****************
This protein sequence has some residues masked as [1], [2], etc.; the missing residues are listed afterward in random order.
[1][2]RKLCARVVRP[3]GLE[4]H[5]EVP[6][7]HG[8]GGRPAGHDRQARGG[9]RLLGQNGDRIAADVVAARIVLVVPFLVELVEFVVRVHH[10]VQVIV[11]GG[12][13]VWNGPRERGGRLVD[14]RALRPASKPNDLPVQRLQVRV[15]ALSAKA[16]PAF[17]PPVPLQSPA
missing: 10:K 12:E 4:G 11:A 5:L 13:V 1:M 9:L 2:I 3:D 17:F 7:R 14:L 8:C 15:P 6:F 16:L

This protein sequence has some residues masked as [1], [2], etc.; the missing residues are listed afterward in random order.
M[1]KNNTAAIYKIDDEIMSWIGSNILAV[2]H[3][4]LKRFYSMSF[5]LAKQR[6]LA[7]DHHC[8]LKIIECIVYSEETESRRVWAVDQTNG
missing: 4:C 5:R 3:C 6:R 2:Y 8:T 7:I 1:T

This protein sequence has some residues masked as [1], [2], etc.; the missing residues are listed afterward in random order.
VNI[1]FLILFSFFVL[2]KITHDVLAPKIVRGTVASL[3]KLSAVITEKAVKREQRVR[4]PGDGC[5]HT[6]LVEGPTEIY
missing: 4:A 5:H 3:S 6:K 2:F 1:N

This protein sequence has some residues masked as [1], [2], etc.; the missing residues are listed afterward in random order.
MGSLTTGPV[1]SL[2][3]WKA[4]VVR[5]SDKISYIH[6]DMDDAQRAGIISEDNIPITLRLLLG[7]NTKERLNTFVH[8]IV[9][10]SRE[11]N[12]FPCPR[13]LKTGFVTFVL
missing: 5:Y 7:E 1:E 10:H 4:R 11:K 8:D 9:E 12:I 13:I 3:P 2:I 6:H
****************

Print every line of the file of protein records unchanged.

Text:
This protein sequence has some residues masked as [1], [2], etc.; the missing residues are listed afterward in random order.
[1][2]RKLCARVVRP[3]GLE[4]H[5]EVP[6][7]HG[8]GGRPAGHDRQARGG[9]RLLGQNGDRIAADVVAARIVLVVPFLVELVEFVVRVHH[10]VQVIV[11]GG[12][13]VWNGPRERGGRLVD[14]RALRPASKPNDLPVQRLQVRV[15]ALSAKA[16]PAF[17]PPVPLQSPA
missing: 10:K 12:E 4:G 11:A 5:L 13:V 1:M 9:L 2:I 3:D 17:F 7:R 14:L 8:C 15:P 6:F 16:L

This protein sequence has some residues masked as [1], [2], etc.; the missing residues are listed afterward in random order.
M[1]KNNTAAIYKIDDEIMSWIGSNILAV[2]H[3][4]LKRFYSMSF[5]LAKQR[6]LA[7]DHHC[8]LKIIECIVYSEETESRRVWAVDQTNG
missing: 4:C 5:R 3:C 6:R 2:Y 8:T 7:I 1:T

This protein sequence has some residues masked as [1], [2], etc.; the missing residues are listed afterward in random order.
VNI[1]FLILFSFFVL[2]KITHDVLAPKIVRGTVASL[3]KLSAVITEKAVKREQRVR[4]PGDGC[5]HT[6]LVEGPTEIY
missing: 4:A 5:H 3:S 6:K 2:F 1:N

This protein sequence has some residues masked as [1], [2], etc.; the missing residues are listed afterward in random order.
MGSLTTGPV[1]SL[2][3]WKA[4]VVR[5]SDKISYIH[6]DMDDAQRAGIISEDNIPITLRLLLG[7]NTKERLNTFVH[8]IV[9][10]SRE[11]N[12]FPCPR[13]LKTGFVTFVL
missing: 5:Y 7:E 1:E 10:H 4:R 11:K 8:D 9:E 12:I 13:I 3:P 2:I 6:H